President Jackson Participates in World Economic Forum 2017
President Shirley Ann Jackson was once again invited to participate in the World Economic Forum (WEF) Annual Meeting, held in Davos, Switzerland, January 17-20. The theme for this year’s meeting of global decision-makers was “Responsive and Responsible Leadership.”
President Jackson has participated in this annual gathering of thought leaders in the Swiss Alps since 2008. A record 3,000 participants took part in over 400 panels, sessions, and conversations.
She led several panel discussions during the meeting, including one on “Leadership in the Age of Political Risk.” She also co-led a Humanitarian Hub informal dialogue about “Measuring for Maximum Impact” with Kamalini Lokuge of the Humanitarian Research Program at Australian National University. The two led a conversation about the ways that data science can help us to better understand environmental health threats to children.
President Jackson also led a conversation that explored how museums and universities can (and already do) work with corporate partners to address global challenges. Panelists included Peter Salovey, president, Yale University; Lonnie Bunch, founding director, National Museum of African American History & Culture, Smithsonian Institution; and Franz Paasche, senior vice president, corporate affairs, PayPal.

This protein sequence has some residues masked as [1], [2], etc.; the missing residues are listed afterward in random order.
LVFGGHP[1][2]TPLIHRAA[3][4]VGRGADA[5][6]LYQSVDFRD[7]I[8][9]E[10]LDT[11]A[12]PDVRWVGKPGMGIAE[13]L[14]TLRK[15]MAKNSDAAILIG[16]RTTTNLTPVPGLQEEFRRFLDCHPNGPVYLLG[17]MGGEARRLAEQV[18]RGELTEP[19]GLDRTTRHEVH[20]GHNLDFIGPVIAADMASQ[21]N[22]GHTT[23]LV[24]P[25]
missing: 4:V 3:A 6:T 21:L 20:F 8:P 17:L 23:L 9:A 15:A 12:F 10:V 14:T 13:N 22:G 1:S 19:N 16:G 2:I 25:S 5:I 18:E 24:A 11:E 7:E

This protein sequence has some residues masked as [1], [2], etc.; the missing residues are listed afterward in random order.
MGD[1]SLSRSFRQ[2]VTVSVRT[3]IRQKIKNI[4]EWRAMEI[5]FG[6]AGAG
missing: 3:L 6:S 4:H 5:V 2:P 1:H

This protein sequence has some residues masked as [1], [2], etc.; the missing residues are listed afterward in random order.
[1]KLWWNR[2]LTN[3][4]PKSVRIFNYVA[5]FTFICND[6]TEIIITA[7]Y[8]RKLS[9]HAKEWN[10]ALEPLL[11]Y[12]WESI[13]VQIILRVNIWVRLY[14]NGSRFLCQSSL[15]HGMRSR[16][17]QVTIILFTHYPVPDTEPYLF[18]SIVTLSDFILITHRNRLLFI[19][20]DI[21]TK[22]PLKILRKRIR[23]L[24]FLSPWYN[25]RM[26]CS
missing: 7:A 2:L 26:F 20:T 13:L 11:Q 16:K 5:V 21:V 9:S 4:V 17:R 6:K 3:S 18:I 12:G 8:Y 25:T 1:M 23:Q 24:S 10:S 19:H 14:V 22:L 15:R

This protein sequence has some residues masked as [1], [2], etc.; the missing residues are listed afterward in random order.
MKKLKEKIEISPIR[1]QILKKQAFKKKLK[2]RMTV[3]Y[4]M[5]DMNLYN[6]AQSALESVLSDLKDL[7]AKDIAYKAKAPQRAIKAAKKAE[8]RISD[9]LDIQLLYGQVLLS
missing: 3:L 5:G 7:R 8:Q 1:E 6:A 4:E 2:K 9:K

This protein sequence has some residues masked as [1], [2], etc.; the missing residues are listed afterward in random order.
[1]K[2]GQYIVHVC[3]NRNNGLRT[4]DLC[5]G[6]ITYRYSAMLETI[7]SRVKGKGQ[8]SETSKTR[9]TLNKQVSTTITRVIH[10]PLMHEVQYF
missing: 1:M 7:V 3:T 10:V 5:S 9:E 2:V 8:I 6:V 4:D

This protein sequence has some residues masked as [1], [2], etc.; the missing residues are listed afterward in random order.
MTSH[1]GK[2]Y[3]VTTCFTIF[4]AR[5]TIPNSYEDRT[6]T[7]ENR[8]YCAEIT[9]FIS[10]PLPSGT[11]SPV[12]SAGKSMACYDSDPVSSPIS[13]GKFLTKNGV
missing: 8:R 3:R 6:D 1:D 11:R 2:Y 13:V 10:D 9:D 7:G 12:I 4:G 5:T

In addition, she moderated a panel on “The Future of Warfare.” The digital revolution is blurring the lines between war and peace and expanding the boundaries of the battlefield to new domains. The panel featured an intense discussion, led by President Jackson, with Jean-Marie Guéhenno, International Crisis Group; Sir Lawrence Freedman, Kings College; Mary Cummings, Duke University; and Jeanine Hennis-Plasschaert, Minister of Defense, Netherlands.
Other panels that President Jackson participated in included “Powering Mobility,” which focused on the intersections between technological advances in the transportation sector and in the energy sector; “Cyber War,” which examined attacks on critical infrastructure and attempts at sabotage of political processes; and “The Global Security Outlook.”